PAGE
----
Edible Gardening Lecture at the Descanso Gardens

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Please join us on tax day, April 15th at 2:00 pm for a lecture on edible gardening at the Descanso Gardens. Here’s the description:

Erik Knutzen and Kelly Coyne, authors of “The Urban Homestead” and the blog rootsimple.com, discuss creating a garden that is not only beautiful but delicious! Part of “Get Dirty: A Garden Series by Descanso” on Third Tuesdays. Public admission to the Gardens and the lecture is free of charge the third Tuesday of the month.

Hope to see some blog readers there–perhaps we can walk around the garden after the lecture.

For more information on the Descanso Gardens please see descansogardens.org.

Choosing the Perfect Tortilla Press

81oH3xJUE3L._SL1500_When we moved into our house back in 1998, we used to frequent a neighborhood Mexican restaurant down the street. The decor in this place had accrued like barnacles over the many years it was in business: dusty paper flags, Dia de los Muertos trinkets, waiters with pompadours wearing toreador outfits, and mirrors, lots and lots of mirrors. When you had their stiff margaritas (the strongest in town) the room would spin. Combined with those mirrors, the effect was unintentionally psychedelic. The food? A commentator on a local blog that covered the restaurant’s recent closing described it as, “like ‘Taco Tuesday’ at an elementary school in Kansas.”

One of the many reasons the food at this place was substandard was the store bought tortillas they used. For some reasons, few Mexican restaurants here make their own tortillas. Tired of substandard Mexican fare, I resolved to make my own tortillas. Thus began Root Simple’s “Taco Tuesday.”

The first step was to find a tortilla press. I got a great tip from a library cookbook: get a cast iron tortilla press. Unlike the flimsy ones I found at our local market, a cast iron press will last several lifetimes. And their heft helps when it comes time to press the masa into discs. And I opted for the smaller, 6 1/2 inch press as small tortillas are used in authentic Mexican street food.

Making corn tortillas is much simpler than I expected. All you do is get masa harina (a limed corn flour), mix it roughly 50/50 with water and let the dough rest for a half hour to an hour. Next, you roll the masa into little 2 inch balls and press them between a plastic bag inserted into the tortilla press. The last step is to heat them on the stove for one minute on each side.

Making your own masa from scratch is much harder (I tried it once for tamales and found that it’s a job best outsourced). But you can bet I’ve bought my last supermarket corn tortilla. From now on they’ll be made in our own cast iron press.

Update: One of the members of the LA Bread Bakers, Gloria, put her vote in for the traditional wood press. Cooks Illustrated Magazine also recommends a wood press. Gloria also sent along the following video which shows how you can make your own wood tortilla press:

In the next edition of Taco Tuesday, I’ll describe what we’ve been serving in our tacos.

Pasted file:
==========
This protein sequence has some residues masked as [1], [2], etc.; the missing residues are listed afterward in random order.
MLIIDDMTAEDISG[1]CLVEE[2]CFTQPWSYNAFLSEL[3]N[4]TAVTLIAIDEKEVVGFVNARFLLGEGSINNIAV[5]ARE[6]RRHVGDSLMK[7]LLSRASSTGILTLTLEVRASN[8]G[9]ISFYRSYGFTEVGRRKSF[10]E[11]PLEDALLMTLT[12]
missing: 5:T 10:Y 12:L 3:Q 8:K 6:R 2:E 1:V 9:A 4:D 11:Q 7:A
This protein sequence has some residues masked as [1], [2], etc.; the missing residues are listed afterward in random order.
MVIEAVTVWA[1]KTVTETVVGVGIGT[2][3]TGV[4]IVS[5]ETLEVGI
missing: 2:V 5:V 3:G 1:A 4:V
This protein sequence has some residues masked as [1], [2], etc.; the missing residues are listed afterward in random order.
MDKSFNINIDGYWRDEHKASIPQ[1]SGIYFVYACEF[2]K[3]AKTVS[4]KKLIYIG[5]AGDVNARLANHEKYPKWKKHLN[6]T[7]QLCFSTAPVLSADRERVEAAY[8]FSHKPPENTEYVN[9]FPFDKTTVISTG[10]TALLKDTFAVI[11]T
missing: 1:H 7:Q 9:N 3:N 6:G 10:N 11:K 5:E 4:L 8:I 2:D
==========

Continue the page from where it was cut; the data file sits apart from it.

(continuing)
As Above, So Below

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Inspired by the response to my post on the need to keep our gardens dark, I decided to reclaim my childhood telescope from my mom’s garage and get it working again. It occurred to me that I haven’t looked up at the night sky in a long time. What a shame. This past week I’ve been thinking about how important it is to look up at the stars–just as important, I think, as staying in touch with the plants, insects and animals that make this earth a paradise.

The design of this telescope is called a Dobsonian, after its inventor John Dobson, who passed away earlier this year. Dobson’s life took an unusual trajectory. He went from being a self described “belligerent atheist” to a monk in the Vendanta society to co-founding the San Francisco Sidewalk Astronomers.  Most of his life was spent bringing the night sky to people around the world and teaching people how to make their own low-cost telescopes.

As a monk, Dobson could not afford expensive materials. He kept the design inexpensive by using a simple mount and cheap materials: wood and cardboard. My Dobsonian was made by the now defunct Coulter Optical Company out of particle board and a cardboard concrete form. Its large 13.1 inch mirror makes it perfect for looking at nebulas, galaxies and star clusters even in light polluted urban areas.

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Primitive astrophotography. I held my camera up to the eyepiece to get this photo of the moon last night.

I have to thank, in particular, Rob J of the San Jose Astronomical Association who sent some links about how to host a star party, how to host a school star party and inspired me to get the telescope out again.

Here’s some Dobson related resources:

Sidewalk Astronomers “We take telescopes TO the public – on street corners, public parks, in front of bookstores -wherever there are crowds of people.”

How to build a Dobsonian Telescope.

Have Telescopes Will Travel–a short film about John Dobson.

Ten Uses for Palm Fronds

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Like the sound of one hand clapping, one of the great unanswerable Zen koans of life in Los Angeles is, “what the hell do I do with all these palm fronds?” Those outside the few places on the earth these monsters grow will be amused to hear that great masses of the fronds drop (80 to 100 feet) in the slightest breeze. Disposing of them is a constant chore but, thankfully, there are a few things you can do with them.

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